St/CompLit (Literature, Hospitality, and Hotels)

Hospitality, the act of welcoming and caring for
guests, has been a recurring theme in imaginative literature from the earliest
known examples of literary writing to the most recent novels and films, and at
least for several centuries hotels have served as settings for a wide range of
narrative fictions. This Studies class examines the intertwined themes of
hospitality and the hotel in a selection of 20th- and 21st-century texts from a
variety of cultural and historical contexts, including Africa, the Caribbean,
Europe, Hawai‘i, and the United States. The class will emphasize the ethical implications
of these themes, asking questions like: Why do we value hospitality as much as
we do? Is hospitality the foundation of all moral behavior? What are the
qualities of a good host? Should hospitality be unconditional—that is, should
we extend hospitality to everyone, no matter who they are? How does the history
of colonialism affect the ways some people think about hospitality? What are
the connections between hospitality and immigration policy in the U.S. and
other countries? What are the social, economic, and environmental impacts of
the hospitality industry? Is the hotel an emblem of our globalized,
transnational world?

In order to establish a common frame of reference
and a historical foundation for our discussions of ethics and literature, we
will devote the first few weeks of the semester to an overview of some of the
central texts in the European philosophical tradition to which contemporary
treatments of ethics in literature frequently refer. These materials include
excerpts from Aristotle, Mill, Kant, Levinas, and Derrida. Brief selections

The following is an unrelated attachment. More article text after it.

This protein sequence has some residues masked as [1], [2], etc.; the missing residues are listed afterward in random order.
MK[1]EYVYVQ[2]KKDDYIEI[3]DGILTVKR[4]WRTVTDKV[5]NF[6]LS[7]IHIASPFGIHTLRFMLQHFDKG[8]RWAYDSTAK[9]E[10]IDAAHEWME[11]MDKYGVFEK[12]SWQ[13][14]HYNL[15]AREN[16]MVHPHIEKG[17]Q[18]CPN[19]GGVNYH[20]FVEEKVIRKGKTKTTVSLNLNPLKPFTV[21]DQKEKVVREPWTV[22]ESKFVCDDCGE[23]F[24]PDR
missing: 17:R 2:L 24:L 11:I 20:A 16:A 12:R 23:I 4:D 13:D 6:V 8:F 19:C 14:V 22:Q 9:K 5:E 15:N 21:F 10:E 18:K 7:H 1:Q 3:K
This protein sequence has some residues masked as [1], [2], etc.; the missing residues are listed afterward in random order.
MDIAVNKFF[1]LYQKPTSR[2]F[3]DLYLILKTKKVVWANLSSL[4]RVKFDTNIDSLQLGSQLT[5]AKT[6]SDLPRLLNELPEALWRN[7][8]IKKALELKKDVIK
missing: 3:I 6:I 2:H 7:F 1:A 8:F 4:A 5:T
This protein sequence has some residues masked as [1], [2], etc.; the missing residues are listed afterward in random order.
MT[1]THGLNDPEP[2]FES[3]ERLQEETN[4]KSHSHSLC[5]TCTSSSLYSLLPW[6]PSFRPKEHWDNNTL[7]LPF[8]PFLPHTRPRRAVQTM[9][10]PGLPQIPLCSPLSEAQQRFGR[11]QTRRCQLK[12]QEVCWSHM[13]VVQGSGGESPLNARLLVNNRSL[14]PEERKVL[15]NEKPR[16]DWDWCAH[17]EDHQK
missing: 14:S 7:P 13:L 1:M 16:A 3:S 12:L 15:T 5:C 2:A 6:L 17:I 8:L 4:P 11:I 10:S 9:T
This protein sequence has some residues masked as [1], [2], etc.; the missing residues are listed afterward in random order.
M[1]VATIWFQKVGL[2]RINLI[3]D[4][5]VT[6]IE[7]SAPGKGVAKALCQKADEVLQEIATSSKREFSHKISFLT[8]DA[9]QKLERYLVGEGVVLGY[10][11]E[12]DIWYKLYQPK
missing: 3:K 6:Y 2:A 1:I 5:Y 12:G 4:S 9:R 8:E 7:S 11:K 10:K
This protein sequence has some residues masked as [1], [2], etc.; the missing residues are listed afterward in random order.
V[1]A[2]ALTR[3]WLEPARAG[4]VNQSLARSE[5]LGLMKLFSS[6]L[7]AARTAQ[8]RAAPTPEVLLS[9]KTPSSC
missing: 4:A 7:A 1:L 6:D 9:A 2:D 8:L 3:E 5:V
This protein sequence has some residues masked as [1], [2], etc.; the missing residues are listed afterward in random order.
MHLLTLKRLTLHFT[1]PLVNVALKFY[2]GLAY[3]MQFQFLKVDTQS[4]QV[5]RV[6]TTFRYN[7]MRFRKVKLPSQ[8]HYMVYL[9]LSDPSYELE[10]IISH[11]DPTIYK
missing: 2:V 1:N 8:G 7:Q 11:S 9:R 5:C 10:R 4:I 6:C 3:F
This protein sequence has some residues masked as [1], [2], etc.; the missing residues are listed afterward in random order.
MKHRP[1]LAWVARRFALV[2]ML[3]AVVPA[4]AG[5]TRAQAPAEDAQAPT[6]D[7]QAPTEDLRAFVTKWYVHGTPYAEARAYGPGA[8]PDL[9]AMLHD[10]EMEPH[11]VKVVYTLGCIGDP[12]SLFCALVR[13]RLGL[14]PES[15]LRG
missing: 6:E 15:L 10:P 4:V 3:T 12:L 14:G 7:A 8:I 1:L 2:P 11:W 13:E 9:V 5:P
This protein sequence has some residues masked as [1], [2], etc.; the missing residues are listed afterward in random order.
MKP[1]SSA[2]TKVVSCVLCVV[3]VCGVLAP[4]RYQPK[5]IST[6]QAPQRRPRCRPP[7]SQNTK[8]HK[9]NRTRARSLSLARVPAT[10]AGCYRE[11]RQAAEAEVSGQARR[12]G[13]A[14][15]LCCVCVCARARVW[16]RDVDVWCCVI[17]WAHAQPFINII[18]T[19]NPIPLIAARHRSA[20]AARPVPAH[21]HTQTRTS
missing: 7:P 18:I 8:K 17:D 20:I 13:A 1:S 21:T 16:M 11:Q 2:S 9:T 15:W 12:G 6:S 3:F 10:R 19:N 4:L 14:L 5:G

from Genesis, Homer’s The Odyssey,
Ovid’s Metamorphoses, the Gospel of
Luke, and short stories by Paul Bowles, Albert Camus, and Eudora Welty will
serve as departure points for discussions of how these philosophical treatments
of ethical questions intersect with mythic traditions and literary texts
dealing with the treatment of guests. We will spend the remainder of the
semester on “case studies” which examine longer works of fiction, drama, and

This course has a UHM Contemporary Ethical
Issues (E) Focus designation

Contemporary ethical issues are fully integrated
into the main course material and will constitute at least 30% of the course
content. At least 8 hours of class time will be spent discussing ethical
issues. Through the use of lectures, discussions and assignments, you will
develop basic competency in recognizing and analyzing ethical issues,
deliberating responsibly on ethical issues, and making ethically determined
judgments. Many of your writing exercises will ask you address the ethical
implications of hospitality as they are reflected in the assigned materials.

The course also has the UHM Written
Communication (W) Focus designation

The class uses writing to promote the learning of
course materials. You will get feedback and support from the instructor and
your classmates while you do the assigned writing. Your writing for this class
will be substantial—a minimum of 4,000 words, or about 16 pages. Written
assignments make up to 60% of your final course grade.

grade will be based on your performance in the following assignments:

• in-class roundtable contribution (5 minute
provocative statement, followed by a structured discussion, based on one of the
assigned readings)

• analysis of a primary text drawing on at least three
of the assigned readings in   philosophy
and criticism (5 pages)

• abstract for a term paper (1 page)

• term paper based on independent research (15-20

• a take-home midterm examination

• a take-home final examination

Required Texts (available at
Revolution Books, 2626 South King St # 201, 944-3106)

Apio, Alani. Kāmau and Kāmau Aʻe

Forster, E. M. A Room with a View.

Jamaica. A Small Place

Mann, Thomas. Death in Venice

Paul. An Ordinary Man

Theroux, Paul. Hotel Honolulu

Films (films will be placed on
reserve in Sinclair Library’s Wong Audiovisual Center)

Iñárritu, Alejandro González (dir.). Biutiful

Frears, Stephen (dir.). Dirty Pretty Things

George, Terry (dir.). Hotel Rwanda

McCarthy, Thomas (dir.). The Visitor